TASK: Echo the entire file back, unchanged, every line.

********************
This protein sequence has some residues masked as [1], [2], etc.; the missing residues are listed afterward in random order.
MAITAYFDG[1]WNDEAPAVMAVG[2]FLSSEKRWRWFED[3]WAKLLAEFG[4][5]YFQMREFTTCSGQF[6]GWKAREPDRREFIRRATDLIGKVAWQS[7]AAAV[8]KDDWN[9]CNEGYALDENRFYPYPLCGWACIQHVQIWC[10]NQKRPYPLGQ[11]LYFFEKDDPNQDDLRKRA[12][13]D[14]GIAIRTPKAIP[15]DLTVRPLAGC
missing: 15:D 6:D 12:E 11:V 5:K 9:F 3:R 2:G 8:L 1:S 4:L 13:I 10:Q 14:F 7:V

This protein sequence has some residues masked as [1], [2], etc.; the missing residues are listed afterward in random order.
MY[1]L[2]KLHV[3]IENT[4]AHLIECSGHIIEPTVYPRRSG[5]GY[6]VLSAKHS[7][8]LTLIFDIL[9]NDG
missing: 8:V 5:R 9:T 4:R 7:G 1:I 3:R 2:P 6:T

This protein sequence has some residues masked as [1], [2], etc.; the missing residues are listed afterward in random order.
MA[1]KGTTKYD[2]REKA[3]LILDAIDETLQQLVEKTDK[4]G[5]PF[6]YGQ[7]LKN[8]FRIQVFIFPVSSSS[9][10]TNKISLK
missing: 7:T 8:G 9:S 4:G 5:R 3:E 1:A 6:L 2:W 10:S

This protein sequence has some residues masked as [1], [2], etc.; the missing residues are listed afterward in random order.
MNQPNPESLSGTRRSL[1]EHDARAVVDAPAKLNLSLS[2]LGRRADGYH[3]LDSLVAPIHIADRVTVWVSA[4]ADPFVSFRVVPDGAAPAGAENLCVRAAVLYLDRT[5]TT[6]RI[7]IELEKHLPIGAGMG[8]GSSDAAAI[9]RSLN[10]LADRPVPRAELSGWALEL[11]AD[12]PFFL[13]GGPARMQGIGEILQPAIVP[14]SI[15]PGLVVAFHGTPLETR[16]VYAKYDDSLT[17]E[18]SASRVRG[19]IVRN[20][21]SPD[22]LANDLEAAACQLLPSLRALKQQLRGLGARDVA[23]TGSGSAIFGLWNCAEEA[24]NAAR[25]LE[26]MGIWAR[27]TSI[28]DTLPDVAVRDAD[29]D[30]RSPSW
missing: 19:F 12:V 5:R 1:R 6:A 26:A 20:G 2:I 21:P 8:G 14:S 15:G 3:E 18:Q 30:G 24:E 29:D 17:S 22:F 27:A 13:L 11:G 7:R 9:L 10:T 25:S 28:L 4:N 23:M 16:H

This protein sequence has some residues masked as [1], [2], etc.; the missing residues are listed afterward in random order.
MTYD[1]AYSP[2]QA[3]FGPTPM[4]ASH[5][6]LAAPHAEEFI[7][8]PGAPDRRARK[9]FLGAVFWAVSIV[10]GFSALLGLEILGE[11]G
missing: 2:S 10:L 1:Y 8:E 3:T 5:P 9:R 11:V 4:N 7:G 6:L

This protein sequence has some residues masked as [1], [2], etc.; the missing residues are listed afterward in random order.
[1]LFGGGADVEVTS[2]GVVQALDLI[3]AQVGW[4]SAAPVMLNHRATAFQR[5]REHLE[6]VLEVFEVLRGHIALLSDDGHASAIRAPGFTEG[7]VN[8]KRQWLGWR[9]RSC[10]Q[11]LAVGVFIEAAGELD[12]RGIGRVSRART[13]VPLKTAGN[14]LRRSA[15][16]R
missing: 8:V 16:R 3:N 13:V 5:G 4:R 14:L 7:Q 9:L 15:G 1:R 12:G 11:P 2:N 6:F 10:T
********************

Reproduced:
This protein sequence has some residues masked as [1], [2], etc.; the missing residues are listed afterward in random order.
MAITAYFDG[1]WNDEAPAVMAVG[2]FLSSEKRWRWFED[3]WAKLLAEFG[4][5]YFQMREFTTCSGQF[6]GWKAREPDRREFIRRATDLIGKVAWQS[7]AAAV[8]KDDWN[9]CNEGYALDENRFYPYPLCGWACIQHVQIWC[10]NQKRPYPLGQ[11]LYFFEKDDPNQDDLRKRA[12][13]D[14]GIAIRTPKAIP[15]DLTVRPLAGC
missing: 15:D 6:D 12:E 11:V 5:K 9:F 3:R 2:G 8:L 1:S 4:L 13:I 10:Q 14:F 7:V

This protein sequence has some residues masked as [1], [2], etc.; the missing residues are listed afterward in random order.
MY[1]L[2]KLHV[3]IENT[4]AHLIECSGHIIEPTVYPRRSG[5]GY[6]VLSAKHS[7][8]LTLIFDIL[9]NDG
missing: 8:V 5:R 9:T 4:R 7:G 1:I 3:R 2:P 6:T

This protein sequence has some residues masked as [1], [2], etc.; the missing residues are listed afterward in random order.
MA[1]KGTTKYD[2]REKA[3]LILDAIDETLQQLVEKTDK[4]G[5]PF[6]YGQ[7]LKN[8]FRIQVFIFPVSSSS[9][10]TNKISLK
missing: 7:T 8:G 9:S 4:G 5:R 3:E 1:A 6:L 2:W 10:S

This protein sequence has some residues masked as [1], [2], etc.; the missing residues are listed afterward in random order.
MNQPNPESLSGTRRSL[1]EHDARAVVDAPAKLNLSLS[2]LGRRADGYH[3]LDSLVAPIHIADRVTVWVSA[4]ADPFVSFRVVPDGAAPAGAENLCVRAAVLYLDRT[5]TT[6]RI[7]IELEKHLPIGAGMG[8]GSSDAAAI[9]RSLN[10]LADRPVPRAELSGWALEL[11]AD[12]PFFL[13]GGPARMQGIGEILQPAIVP[14]SI[15]PGLVVAFHGTPLETR[16]VYAKYDDSLT[17]E[18]SASRVRG[19]IVRN[20][21]SPD[22]LANDLEAAACQLLPSLRALKQQLRGLGARDVA[23]TGSGSAIFGLWNCAEEA[24]NAAR[25]LE[26]MGIWAR[27]TSI[28]DTLPDVAVRDAD[29]D[30]RSPSW
missing: 19:F 12:V 5:R 1:R 6:A 26:A 20:G 2:I 21:P 8:G 14:S 15:G 3:E 18:Q 30:G 24:E 29:D 17:S 22:F 27:A 13:L 11:G 7:R 9:L 10:T 25:S 28:L 4:N 23:M 16:H

This protein sequence has some residues masked as [1], [2], etc.; the missing residues are listed afterward in random order.
MTYD[1]AYSP[2]QA[3]FGPTPM[4]ASH[5][6]LAAPHAEEFI[7][8]PGAPDRRARK[9]FLGAVFWAVSIV[10]GFSALLGLEILGE[11]G
missing: 2:S 10:L 1:Y 8:E 3:T 5:P 9:R 11:V 4:N 7:G 6:L

This protein sequence has some residues masked as [1], [2], etc.; the missing residues are listed afterward in random order.
[1]LFGGGADVEVTS[2]GVVQALDLI[3]AQVGW[4]SAAPVMLNHRATAFQR[5]REHLE[6]VLEVFEVLRGHIALLSDDGHASAIRAPGFTEG[7]VN[8]KRQWLGWR[9]RSC[10]Q[11]LAVGVFIEAAGELD[12]RGIGRVSRART[13]VPLKTAGN[14]LRRSA[15][16]R
missing: 8:V 16:R 3:N 13:V 5:G 4:R 14:L 7:Q 9:L 15:G 1:R 12:G 11:P 2:N 6:F 10:T